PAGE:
[51 NJ Page 100]

The statements cannot be so read. As to the first proposition, it is perfectly plain that Elliott said he knew nothing more than that a woman injured somewhere outside the premises was brought in solely to seek help. The thrust of the statements was that he had no notion that a claim was being advanced. Nowhere does there appear a categorical assertion that although he understood a claim was made, he believed he was under no obligation to report it because he did not witness the incident. As to the second proposition, again there is no plain statement that Elliott heard a reference to the mat at the time of the accident. Elliott testified the composition of the statements was the investigator's, and that the investigator assured him he was acting in his interest. The carrier did not produce the investigator notwithstanding that the record strongly demanded his production. The only reasonable conclusion is that the investigator deliberately created ambiguities in the statements to the end that Elliott might be confounded at the trial. As we have said, there was no simple, direct statement of the facts the carrier would have us infer from the writings. The ease with which a professional investigator could articulate those simple propositions, coupled with the failure to produce him, convinces us that the statements were taken in bad faith and are entitled to no credit.

Finally, there is the testimony of Rosenberg who said that when he brought his wife into the restaurant to telephone for medical aid, he told a man in white behind the counter who looked like Elliott that his wife "fell on account of the mat," that the man behind the counter turned to another, identified by Rosenberg at the trial as Vassilakis, and spoke to him "in a different language" and "This man then went out into the street and picked up this mat and brought it into the store." Rosenberg could not say whether he said that his wife fell outside or inside the premises, but he was sure he mentioned the mat. Rosenberg did not say that he indicated a claim would be made. He did not leave his name, and as already noted, there was no communication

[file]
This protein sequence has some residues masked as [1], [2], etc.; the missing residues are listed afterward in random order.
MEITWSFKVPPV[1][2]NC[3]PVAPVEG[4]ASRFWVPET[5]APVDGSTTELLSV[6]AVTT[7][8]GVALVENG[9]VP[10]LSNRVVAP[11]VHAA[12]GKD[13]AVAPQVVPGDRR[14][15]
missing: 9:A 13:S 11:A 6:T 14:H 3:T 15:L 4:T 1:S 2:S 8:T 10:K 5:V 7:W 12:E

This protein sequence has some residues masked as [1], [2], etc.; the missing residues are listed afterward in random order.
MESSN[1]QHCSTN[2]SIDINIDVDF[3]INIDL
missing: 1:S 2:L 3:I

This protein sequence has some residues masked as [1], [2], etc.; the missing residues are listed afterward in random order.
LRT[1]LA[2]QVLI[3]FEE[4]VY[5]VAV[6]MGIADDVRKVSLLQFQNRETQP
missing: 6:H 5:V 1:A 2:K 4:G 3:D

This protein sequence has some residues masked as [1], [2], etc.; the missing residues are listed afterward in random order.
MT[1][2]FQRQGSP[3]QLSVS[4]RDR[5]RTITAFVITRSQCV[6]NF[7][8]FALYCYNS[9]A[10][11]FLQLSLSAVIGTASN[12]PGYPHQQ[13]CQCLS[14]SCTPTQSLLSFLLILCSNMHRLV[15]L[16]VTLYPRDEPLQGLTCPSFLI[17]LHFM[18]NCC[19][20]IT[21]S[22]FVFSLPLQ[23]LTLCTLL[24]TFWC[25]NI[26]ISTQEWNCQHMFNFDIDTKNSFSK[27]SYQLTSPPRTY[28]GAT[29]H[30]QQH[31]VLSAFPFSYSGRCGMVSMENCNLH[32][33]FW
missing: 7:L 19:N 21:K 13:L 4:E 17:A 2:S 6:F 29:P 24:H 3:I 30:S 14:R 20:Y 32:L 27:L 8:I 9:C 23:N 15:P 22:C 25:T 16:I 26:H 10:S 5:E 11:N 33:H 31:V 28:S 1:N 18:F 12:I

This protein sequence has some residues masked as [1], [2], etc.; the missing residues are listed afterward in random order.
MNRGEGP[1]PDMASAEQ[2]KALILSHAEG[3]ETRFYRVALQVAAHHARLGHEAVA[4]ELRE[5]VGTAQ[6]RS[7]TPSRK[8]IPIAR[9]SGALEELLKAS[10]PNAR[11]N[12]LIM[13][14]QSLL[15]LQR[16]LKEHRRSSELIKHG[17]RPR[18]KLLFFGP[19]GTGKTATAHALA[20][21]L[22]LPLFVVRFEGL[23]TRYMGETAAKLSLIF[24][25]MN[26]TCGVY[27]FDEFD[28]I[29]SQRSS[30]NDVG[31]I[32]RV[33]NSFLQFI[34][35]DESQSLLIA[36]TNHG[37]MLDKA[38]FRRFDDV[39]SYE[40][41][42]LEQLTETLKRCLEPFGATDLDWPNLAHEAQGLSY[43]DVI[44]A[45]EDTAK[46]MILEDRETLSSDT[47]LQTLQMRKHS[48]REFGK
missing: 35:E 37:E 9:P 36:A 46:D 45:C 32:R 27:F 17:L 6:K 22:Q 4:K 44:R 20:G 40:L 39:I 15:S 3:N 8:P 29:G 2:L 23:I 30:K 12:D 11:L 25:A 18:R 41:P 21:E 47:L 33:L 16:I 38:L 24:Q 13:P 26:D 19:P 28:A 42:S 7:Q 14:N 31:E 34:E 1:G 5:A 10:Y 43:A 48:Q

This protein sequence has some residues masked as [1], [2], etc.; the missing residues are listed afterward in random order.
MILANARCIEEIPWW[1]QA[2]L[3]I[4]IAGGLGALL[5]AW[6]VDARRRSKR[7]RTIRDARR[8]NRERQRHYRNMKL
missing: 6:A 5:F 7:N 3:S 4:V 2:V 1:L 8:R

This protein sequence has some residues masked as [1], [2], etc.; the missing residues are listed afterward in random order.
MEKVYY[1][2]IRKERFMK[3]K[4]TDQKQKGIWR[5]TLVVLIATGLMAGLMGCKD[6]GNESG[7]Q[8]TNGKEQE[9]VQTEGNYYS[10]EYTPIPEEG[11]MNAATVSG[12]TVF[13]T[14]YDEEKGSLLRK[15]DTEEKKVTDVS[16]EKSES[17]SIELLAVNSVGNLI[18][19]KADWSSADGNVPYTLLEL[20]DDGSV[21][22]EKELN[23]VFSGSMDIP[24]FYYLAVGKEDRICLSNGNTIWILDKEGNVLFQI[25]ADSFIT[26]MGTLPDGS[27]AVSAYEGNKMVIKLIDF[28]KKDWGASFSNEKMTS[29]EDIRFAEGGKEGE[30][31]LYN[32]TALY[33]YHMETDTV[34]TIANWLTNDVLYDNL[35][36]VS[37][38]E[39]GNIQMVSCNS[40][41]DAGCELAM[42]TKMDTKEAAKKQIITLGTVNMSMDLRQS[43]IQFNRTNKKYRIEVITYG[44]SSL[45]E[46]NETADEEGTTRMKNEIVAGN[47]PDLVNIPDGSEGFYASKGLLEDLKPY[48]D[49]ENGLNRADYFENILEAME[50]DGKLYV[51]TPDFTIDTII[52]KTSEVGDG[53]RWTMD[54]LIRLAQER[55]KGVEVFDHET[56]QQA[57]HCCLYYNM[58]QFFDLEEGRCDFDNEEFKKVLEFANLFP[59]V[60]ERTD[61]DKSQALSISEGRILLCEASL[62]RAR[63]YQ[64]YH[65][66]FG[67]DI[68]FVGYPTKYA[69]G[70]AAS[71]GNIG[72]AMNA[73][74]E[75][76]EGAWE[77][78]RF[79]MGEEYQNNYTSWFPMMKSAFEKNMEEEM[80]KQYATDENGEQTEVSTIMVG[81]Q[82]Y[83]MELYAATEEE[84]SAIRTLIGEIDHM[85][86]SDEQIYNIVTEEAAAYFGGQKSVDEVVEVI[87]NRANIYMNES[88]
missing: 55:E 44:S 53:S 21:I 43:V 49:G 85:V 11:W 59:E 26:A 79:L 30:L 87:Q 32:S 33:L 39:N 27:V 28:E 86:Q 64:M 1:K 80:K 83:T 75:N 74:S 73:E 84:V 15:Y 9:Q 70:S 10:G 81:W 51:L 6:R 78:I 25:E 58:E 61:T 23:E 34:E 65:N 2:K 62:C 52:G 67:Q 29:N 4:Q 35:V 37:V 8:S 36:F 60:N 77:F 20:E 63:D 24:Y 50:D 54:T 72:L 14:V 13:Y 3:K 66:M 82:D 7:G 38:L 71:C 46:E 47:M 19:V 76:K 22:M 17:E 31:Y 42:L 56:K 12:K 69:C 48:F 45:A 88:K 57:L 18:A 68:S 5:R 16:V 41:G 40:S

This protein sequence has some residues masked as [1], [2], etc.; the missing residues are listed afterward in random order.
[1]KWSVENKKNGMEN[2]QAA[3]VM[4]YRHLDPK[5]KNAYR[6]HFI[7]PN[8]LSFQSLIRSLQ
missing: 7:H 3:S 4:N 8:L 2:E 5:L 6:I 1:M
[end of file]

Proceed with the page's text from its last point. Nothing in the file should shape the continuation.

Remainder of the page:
[51 NJ Page 101]

with the insured until the attorney's letter some eight months later.

As we have mentioned, the majority of the Appellate Division was troubled because the trial court made no explicit finding as to whether Vassilakis or Elliott knew at the time of the accident that it was claimed Mrs. Rosenberg fell over a mat. But it is plain the trial court concluded they had no reason to believe a claim would arise against them. Implicit is a refusal to find that they knew the mat was involved. Perhaps the trial court rejected Rosenberg's testimony silently because it was reluctant to state its disbelief of testimony, relevant upon the issue of negligence, in a proceeding in which the Rosenbergs were not represented and in which the full story of the occurrence was not explored. We, too, although satisfied that Rosenberg's interested testimony does not outweigh the insured's proofs on the issue of breach of the policy provision, would hesitate to assay the credibility Rosenberg's testimony would warrant in the context of a full hearing of the negligence issue.

Counsel for the insured had no doubt about the trial judge's thinking and hence did not object to the remand in his brief before us. However, after the brief was filed, the trial judge retired, and thus the remand would require a new hearing. We do not believe the record warrants the retrial. We are satisfied the trial judge believed that Elliott knew only that Mrs. Rosenberg fell somewhere outside the premises and that he and Vassilakis reasonably had no thought that they were involved in any way. We add that with respect to the subject of prejudice, which was tried as an incident to the claim of breach and which we have this day held must be shown in addition to a breach, Cooper v. Government Employees, Ins. Co., supra, 51 N.J. 86, the trial court found as a fact that prejudice was not proved. In these circumstances, the judgment of the trial court should be affirmed.

The judgment of the Appellate Division is reversed and the judgment of the trial court is affirmed.